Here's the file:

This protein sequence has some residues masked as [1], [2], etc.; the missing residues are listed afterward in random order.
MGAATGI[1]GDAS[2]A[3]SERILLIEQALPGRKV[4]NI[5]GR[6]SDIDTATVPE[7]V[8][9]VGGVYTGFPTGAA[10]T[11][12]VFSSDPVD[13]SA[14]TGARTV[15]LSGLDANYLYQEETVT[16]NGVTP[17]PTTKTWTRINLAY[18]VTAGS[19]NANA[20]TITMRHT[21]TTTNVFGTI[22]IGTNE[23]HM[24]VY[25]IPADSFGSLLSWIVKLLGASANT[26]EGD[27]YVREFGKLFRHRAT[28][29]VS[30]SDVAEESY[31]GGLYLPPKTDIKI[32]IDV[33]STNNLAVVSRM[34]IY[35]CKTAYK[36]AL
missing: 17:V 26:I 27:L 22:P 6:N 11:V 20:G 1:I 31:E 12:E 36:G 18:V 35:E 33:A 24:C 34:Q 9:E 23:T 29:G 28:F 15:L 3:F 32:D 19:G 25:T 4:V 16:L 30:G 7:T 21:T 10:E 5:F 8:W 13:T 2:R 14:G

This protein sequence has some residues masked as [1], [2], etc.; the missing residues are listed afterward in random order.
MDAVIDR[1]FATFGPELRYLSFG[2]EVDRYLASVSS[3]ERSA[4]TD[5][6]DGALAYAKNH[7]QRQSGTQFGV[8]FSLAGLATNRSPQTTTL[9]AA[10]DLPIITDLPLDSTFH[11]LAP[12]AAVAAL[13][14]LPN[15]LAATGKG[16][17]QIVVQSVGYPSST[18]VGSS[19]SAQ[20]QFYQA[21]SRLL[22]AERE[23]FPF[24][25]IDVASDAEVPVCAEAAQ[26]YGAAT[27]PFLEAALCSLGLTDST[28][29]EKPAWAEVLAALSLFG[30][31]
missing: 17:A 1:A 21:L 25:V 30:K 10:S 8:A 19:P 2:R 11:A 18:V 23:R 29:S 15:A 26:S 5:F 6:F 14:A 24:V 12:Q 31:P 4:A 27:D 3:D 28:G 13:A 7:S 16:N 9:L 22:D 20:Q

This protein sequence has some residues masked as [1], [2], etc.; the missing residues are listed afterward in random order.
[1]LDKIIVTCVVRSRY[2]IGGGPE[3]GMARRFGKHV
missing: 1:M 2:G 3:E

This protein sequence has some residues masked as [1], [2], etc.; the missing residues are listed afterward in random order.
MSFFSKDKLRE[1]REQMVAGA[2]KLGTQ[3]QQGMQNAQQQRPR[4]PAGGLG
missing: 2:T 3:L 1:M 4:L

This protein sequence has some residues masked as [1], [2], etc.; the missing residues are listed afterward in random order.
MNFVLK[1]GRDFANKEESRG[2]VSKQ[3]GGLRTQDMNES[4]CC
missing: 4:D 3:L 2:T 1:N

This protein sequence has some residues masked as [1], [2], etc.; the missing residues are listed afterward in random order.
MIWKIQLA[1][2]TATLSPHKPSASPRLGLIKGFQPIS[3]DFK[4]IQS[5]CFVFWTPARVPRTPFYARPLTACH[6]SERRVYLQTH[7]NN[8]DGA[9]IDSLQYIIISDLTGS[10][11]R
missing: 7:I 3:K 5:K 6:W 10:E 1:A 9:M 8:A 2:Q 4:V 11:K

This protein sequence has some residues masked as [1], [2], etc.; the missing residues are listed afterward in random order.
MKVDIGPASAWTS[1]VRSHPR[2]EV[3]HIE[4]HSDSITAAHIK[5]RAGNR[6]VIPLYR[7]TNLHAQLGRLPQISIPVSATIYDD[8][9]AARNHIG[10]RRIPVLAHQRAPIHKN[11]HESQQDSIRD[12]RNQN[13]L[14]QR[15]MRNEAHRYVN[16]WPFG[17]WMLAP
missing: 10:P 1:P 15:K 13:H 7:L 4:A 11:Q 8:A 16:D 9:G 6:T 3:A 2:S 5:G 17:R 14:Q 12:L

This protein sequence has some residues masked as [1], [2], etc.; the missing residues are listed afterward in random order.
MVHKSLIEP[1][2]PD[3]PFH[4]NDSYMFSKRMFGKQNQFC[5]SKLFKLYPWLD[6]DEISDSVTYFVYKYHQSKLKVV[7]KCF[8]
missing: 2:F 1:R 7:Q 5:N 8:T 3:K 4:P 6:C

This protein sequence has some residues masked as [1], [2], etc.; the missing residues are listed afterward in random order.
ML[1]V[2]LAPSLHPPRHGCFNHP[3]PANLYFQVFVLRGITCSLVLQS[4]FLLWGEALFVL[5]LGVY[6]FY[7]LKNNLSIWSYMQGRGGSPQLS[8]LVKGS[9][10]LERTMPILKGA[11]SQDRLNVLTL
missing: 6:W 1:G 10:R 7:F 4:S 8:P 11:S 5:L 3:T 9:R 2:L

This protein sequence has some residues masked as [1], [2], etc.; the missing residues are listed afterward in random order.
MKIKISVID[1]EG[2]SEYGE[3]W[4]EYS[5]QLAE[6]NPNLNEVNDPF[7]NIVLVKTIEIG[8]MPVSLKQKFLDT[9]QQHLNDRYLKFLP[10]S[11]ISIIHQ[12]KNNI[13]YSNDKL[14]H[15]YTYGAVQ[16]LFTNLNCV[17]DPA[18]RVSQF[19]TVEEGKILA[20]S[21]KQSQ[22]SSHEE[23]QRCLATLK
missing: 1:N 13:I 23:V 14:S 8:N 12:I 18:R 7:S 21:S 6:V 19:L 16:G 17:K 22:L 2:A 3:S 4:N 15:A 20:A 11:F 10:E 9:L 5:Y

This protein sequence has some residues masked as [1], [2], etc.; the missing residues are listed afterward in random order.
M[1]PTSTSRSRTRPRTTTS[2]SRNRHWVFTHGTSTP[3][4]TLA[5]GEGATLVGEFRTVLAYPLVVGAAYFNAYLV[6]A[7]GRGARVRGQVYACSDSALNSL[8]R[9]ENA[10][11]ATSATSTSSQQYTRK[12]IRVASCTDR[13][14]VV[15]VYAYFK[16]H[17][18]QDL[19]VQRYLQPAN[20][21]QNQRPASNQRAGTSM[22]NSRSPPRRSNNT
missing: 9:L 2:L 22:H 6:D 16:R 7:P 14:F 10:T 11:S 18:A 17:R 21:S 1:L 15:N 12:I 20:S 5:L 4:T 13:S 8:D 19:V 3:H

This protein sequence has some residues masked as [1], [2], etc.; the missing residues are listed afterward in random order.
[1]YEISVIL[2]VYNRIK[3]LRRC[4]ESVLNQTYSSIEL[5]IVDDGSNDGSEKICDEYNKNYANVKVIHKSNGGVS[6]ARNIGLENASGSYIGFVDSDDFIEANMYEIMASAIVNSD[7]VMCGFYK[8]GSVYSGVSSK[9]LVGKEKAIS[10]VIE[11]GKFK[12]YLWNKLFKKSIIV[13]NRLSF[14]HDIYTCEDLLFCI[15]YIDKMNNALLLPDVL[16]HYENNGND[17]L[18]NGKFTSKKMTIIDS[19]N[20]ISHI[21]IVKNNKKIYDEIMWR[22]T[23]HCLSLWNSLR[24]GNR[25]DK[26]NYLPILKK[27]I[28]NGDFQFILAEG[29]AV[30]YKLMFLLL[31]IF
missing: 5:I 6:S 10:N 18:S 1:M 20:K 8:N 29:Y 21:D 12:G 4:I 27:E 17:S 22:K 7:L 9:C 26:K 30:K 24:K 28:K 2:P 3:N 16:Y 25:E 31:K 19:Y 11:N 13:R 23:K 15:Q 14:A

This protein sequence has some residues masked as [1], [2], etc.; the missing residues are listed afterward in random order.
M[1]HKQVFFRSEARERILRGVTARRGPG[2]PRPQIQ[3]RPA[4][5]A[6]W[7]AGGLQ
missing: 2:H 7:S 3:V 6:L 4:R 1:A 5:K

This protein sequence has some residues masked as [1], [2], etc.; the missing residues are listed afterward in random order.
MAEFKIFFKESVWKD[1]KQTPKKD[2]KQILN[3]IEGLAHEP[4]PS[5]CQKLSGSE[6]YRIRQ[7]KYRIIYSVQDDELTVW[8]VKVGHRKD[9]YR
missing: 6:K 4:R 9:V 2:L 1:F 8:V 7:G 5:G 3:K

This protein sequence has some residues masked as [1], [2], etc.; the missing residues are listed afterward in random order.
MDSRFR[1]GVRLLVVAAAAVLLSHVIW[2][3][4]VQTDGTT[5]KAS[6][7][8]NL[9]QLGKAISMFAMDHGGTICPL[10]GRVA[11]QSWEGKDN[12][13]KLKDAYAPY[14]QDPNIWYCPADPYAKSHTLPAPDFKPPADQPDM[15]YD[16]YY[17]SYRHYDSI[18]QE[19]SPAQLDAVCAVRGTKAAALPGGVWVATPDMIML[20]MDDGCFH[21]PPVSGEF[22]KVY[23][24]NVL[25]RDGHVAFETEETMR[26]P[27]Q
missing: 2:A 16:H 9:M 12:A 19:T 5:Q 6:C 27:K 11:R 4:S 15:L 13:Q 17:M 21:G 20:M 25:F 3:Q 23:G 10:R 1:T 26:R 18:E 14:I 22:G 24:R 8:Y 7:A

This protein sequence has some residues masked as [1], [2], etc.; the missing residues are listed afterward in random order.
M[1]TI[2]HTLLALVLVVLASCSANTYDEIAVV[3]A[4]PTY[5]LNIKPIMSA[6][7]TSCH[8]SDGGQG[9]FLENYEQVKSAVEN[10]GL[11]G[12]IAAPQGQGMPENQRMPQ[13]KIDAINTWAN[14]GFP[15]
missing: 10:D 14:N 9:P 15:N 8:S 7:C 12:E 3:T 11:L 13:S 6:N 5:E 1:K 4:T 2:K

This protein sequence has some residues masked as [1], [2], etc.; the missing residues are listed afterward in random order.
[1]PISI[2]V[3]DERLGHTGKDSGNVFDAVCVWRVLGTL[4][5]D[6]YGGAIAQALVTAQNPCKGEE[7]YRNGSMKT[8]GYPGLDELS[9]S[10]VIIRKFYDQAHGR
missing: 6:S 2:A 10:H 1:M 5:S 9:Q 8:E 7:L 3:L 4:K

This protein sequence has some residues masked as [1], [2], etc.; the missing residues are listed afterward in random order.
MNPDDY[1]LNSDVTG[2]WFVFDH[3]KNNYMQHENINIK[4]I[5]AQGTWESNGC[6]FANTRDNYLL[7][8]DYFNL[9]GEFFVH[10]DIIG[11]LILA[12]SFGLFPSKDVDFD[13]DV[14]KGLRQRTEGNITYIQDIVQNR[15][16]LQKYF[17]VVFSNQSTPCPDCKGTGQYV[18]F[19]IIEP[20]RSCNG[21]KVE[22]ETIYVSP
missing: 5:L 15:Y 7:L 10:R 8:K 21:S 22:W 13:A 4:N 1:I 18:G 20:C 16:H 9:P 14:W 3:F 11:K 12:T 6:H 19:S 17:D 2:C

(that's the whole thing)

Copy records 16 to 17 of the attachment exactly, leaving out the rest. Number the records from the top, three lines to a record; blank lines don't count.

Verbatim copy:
This protein sequence has some residues masked as [1], [2], etc.; the missing residues are listed afterward in random order.
M[1]TI[2]HTLLALVLVVLASCSANTYDEIAVV[3]A[4]PTY[5]LNIKPIMSA[6][7]TSCH[8]SDGGQG[9]FLENYEQVKSAVEN[10]GL[11]G[12]IAAPQGQGMPENQRMPQ[13]KIDAINTWAN[14]GFP[15]
missing: 10:D 14:N 9:P 15:N 8:S 7:C 12:E 3:T 11:L 13:S 6:N 5:E 1:K 4:T 2:K

This protein sequence has some residues masked as [1], [2], etc.; the missing residues are listed afterward in random order.
[1]PISI[2]V[3]DERLGHTGKDSGNVFDAVCVWRVLGTL[4][5]D[6]YGGAIAQALVTAQNPCKGEE[7]YRNGSMKT[8]GYPGLDELS[9]S[10]VIIRKFYDQAHGR
missing: 6:S 2:A 10:H 1:M 5:S 9:Q 8:E 7:L 3:L 4:K